Many software developers use Twitter in their work, but how and why exactly do they use it? Why do some developers choose not to use Twitter, and what — if anything — do they use instead? We conducted a qualitative study to investigate these questions in depth.
From May 22 till May 25, I attended ICSE 2013 — the 35th International Conference on Software Engineering — in San Francisco. Apart from learning about new research and connecting with colleagues, I interviewed local practitioners, hugged the Octocat, and was ON A BOAT. This blog post provides some (non-comprehensive) details for these four days I spent in San Francisco.
On February 11 2013, I defended my PhD thesis with the title “Improving the Adoption of Software Engineering Practices Through Persuasive Interventions”. Thanks a lot to Felienne who live-blogged my defense talk and the questioning by the committee.
Due to German regulations, having defended my thesis merely meant that I was no longer obligated to correct someone else calling me a doctor. However, I was not allowed to call myself that until I had published it — again, adhering to some regulations. Due to the power of self-publishing / print-on-demand (I used lulu.com), I obtained several copies of the book and my certificate only 8 days after the defense.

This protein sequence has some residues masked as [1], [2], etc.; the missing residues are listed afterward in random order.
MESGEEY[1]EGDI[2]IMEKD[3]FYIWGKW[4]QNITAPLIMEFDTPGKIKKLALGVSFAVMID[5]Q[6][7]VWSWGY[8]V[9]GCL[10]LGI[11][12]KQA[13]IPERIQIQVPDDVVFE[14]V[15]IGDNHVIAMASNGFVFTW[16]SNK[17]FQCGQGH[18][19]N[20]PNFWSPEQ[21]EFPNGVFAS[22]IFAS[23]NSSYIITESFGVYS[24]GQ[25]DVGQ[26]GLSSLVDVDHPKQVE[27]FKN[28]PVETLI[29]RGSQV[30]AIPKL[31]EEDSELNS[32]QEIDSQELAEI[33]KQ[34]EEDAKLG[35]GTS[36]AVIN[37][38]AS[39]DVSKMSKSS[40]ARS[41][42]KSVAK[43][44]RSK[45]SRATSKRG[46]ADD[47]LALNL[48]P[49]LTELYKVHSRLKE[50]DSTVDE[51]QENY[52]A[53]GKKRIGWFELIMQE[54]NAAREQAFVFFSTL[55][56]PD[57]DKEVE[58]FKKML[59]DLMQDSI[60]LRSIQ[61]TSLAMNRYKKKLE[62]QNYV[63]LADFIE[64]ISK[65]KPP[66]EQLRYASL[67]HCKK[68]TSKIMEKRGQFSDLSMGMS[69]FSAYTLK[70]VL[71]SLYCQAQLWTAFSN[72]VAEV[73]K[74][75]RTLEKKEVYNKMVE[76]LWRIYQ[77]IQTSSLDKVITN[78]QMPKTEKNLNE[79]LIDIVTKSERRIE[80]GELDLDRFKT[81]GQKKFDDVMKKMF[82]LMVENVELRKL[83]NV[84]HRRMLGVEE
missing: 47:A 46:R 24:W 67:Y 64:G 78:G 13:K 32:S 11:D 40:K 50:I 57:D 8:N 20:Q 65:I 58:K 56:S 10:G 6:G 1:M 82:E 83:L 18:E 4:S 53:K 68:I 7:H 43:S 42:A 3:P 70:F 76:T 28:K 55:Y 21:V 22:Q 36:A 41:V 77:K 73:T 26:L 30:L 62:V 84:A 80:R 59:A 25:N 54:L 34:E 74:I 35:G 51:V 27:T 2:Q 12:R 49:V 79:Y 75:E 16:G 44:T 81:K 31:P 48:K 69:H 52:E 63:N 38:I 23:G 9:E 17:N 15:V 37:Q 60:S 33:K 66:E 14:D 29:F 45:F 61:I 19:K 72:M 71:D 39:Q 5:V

Previous research suggests that the publicity on GitHub that is making developers’ actions and interactions more visible might have an effect on how software development practices are communicated and how they diffuse in projects.
My colleagues (Raphael Pham, Olga Liskin, Fernando Figueira Filho, Kurt Schneider) and I wondered: which influence does this have on testing practices? Does this create new challenges, and if so, how do developers cope with them? Which strategies do members of GitHub use to create a beneficial testing culture in their projects? To investigate this, we conducted interviews and questionnaires with diverse users of GitHub.
Developers use social media sites to communicate, collaborate, connect with each other, and even for competition. These sites and their users create a social programmer ecosystem with dynamics that are the subject of ongoing research.
Recently, websites have appeared that create profiles from developers’ content and activities on other sites — they are developer profile aggregators. Examples are Masterbranch and Coderwall. Among other mechanisms, both services award achievement badges to developers for specific accomplishments — such as being the most active committer in a project, or having a project forked by others.
With colleagues from Brazil and Canada, we studied users of these sites, providing us with a window into the social programmer ecosystem.
Whenever a student or colleague asks me about getting started with git, I look up a set of resources I found quite enlightening and / or useful and give them a bunch of links, often with a hand-crafted description of each. To repeat myself less often in the future, I’m now using the power of a blog post that consolidates that material.
When pulling in the latest changes from the Cappuccino repository, I often ask myself what changed, that is, in which places I can expect improvements or differences. I found it therefore favorable to have git show me just that. After some searching, it turns out this is quite easy.
This post shows how to deploy a Play! application to a server that is running Apache2, mostly as a note to myself.